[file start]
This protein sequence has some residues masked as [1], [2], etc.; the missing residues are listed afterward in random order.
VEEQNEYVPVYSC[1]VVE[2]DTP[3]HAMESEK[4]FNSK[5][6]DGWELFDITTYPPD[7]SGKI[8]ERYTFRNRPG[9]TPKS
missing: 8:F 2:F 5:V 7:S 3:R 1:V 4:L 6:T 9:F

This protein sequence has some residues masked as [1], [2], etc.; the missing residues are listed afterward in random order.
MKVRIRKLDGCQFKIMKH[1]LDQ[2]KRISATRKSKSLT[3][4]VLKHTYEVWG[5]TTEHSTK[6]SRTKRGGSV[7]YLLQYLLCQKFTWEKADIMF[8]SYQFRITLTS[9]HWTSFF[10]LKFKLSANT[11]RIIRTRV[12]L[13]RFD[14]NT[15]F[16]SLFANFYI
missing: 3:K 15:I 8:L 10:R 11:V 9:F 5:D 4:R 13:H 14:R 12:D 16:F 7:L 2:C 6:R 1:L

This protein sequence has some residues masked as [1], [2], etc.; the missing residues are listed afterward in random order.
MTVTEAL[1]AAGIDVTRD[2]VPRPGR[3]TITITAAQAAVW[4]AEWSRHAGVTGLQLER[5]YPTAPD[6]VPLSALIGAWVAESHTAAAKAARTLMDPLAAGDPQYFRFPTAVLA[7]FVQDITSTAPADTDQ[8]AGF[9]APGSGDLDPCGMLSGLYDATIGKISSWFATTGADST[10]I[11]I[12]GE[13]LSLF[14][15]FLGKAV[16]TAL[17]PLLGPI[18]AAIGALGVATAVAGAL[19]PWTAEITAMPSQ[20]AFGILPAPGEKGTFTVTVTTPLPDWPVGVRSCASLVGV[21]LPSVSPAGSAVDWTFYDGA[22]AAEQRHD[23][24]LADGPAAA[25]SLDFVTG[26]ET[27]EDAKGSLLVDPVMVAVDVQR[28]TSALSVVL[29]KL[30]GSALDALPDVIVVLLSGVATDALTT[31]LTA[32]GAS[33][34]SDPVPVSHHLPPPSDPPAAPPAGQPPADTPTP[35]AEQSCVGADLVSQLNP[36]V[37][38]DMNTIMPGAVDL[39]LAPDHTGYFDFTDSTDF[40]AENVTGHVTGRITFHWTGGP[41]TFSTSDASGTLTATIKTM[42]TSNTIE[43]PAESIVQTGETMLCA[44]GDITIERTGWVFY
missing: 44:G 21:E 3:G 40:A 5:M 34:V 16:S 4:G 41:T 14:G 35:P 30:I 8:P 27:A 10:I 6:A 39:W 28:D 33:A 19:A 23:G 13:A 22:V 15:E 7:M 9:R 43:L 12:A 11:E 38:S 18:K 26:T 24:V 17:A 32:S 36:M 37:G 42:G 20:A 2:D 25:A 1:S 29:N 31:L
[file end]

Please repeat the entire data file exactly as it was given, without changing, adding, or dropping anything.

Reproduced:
This protein sequence has some residues masked as [1], [2], etc.; the missing residues are listed afterward in random order.
VEEQNEYVPVYSC[1]VVE[2]DTP[3]HAMESEK[4]FNSK[5][6]DGWELFDITTYPPD[7]SGKI[8]ERYTFRNRPG[9]TPKS
missing: 8:F 2:F 5:V 7:S 3:R 1:V 4:L 6:T 9:F

This protein sequence has some residues masked as [1], [2], etc.; the missing residues are listed afterward in random order.
MKVRIRKLDGCQFKIMKH[1]LDQ[2]KRISATRKSKSLT[3][4]VLKHTYEVWG[5]TTEHSTK[6]SRTKRGGSV[7]YLLQYLLCQKFTWEKADIMF[8]SYQFRITLTS[9]HWTSFF[10]LKFKLSANT[11]RIIRTRV[12]L[13]RFD[14]NT[15]F[16]SLFANFYI
missing: 3:K 15:I 8:L 10:R 11:V 9:F 5:D 4:R 13:H 14:R 12:D 16:F 7:L 2:C 6:R 1:L

This protein sequence has some residues masked as [1], [2], etc.; the missing residues are listed afterward in random order.
MTVTEAL[1]AAGIDVTRD[2]VPRPGR[3]TITITAAQAAVW[4]AEWSRHAGVTGLQLER[5]YPTAPD[6]VPLSALIGAWVAESHTAAAKAARTLMDPLAAGDPQYFRFPTAVLA[7]FVQDITSTAPADTDQ[8]AGF[9]APGSGDLDPCGMLSGLYDATIGKISSWFATTGADST[10]I[11]I[12]GE[13]LSLF[14][15]FLGKAV[16]TAL[17]PLLGPI[18]AAIGALGVATAVAGAL[19]PWTAEITAMPSQ[20]AFGILPAPGEKGTFTVTVTTPLPDWPVGVRSCASLVGV[21]LPSVSPAGSAVDWTFYDGA[22]AAEQRHD[23][24]LADGPAAA[25]SLDFVTG[26]ET[27]EDAKGSLLVDPVMVAVDVQR[28]TSALSVVL[29]KL[30]GSALDALPDVIVVLLSGVATDALTT[31]LTA[32]GAS[33][34]SDPVPVSHHLPPPSDPPAAPPAGQPPADTPTP[35]AEQSCVGADLVSQLNP[36]V[37][38]DMNTIMPGAVDL[39]LAPDHTGYFDFTDSTDF[40]AENVTGHVTGRITFHWTGGP[41]TFSTSDASGTLTATIKTM[42]TSNTIE[43]PAESIVQTGETMLCA[44]GDITIERTGWVFY
missing: 44:G 21:E 3:G 40:A 5:M 34:V 16:S 4:G 41:T 14:G 35:P 30:I 8:P 27:A 10:I 6:A 39:W 28:D 33:A 19:A 23:G 13:A 22:V 15:E 7:M 9:R 43:L 12:A 11:E 38:S 18:K 26:T 24:V 17:A 32:S 36:M 37:G 42:G 20:A 2:D 25:A 1:S 29:N 31:L